Current head of Britain’s financial regulatory authority FCA, Andrew Bailey, is slated to take over as the next Bank of England governor after Mark Carney retires on March 16, 2020. The announcement was made by Finance Minister Sajid Javid last Friday, a few days after the Conservative Party was voted back to power in the recent general elections.
Bailey is expected to take over as the head of Britain’s central bank at a time when uncertainty surrounding Brexit remains at a high, even as external risks such as trade tensions and global economic slowdown weigh on the economy. While getting through Brexit will remain his immediate priority, Bailey is also likely to have his hands full with trying to revive the British economy which has slowed down considerably since the 2016 referendum.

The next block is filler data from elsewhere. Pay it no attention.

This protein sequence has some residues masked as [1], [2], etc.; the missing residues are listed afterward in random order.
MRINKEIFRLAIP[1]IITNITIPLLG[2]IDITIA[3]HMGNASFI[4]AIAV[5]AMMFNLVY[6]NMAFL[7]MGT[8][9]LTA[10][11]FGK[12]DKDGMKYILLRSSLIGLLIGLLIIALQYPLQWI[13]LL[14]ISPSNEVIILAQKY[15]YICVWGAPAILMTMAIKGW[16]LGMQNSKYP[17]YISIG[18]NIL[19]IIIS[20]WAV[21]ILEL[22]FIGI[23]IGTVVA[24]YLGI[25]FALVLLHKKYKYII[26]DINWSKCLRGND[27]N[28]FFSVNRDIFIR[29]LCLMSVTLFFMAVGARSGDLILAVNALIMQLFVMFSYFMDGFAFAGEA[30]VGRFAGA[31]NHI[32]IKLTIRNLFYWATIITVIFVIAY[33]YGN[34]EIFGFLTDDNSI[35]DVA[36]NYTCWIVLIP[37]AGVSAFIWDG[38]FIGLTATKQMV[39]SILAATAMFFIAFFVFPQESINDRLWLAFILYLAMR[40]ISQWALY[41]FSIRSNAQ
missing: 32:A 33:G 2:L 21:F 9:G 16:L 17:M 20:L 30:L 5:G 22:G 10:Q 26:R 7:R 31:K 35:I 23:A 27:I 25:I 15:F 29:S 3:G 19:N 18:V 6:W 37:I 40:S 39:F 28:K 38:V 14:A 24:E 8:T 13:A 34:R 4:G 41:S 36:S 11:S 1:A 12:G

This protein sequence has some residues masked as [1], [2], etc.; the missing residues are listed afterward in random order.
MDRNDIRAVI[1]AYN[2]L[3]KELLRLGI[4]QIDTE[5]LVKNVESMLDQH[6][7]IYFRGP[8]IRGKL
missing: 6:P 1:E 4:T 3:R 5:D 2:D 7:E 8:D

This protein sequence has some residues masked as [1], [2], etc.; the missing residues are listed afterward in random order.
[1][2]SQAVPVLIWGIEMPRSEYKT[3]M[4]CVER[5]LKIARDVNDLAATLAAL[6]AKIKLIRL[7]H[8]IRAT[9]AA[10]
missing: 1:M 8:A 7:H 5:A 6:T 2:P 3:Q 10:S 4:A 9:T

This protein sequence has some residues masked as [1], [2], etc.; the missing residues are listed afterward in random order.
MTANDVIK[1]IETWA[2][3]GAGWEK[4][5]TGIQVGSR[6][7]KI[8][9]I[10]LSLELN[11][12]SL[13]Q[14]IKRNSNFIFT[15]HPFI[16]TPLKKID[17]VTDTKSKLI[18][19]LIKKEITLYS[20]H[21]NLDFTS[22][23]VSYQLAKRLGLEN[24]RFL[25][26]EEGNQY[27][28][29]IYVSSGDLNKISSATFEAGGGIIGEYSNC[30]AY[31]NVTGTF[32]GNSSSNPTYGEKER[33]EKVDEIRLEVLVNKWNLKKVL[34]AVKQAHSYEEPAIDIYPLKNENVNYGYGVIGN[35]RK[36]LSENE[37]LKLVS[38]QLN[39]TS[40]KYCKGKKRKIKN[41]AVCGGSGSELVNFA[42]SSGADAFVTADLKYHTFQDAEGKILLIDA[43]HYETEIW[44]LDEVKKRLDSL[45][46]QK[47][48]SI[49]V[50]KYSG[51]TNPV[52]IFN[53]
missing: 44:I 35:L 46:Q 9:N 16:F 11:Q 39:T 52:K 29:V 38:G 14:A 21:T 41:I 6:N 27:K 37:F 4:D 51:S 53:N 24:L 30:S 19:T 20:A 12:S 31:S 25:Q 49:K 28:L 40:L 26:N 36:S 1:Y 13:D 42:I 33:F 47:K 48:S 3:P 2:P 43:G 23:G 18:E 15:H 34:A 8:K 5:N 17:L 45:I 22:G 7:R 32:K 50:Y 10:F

The BOE has kept interest rates steady despite other leading central banks turning dovish, so it is highly likely that it could be expected to play catch up and turn dovish once Brexit is over. In the most recent monetary policy meeting, two policymakers had voted to cut interest rates from 0.75% to 0.5%.
Moreover, even though unemployment remains at record lows in Britain, inflation continues to remain weak despite interest rates being held steady by low levels. How will Bailey combat the challenges the British economy is likely to experience post-Brexit?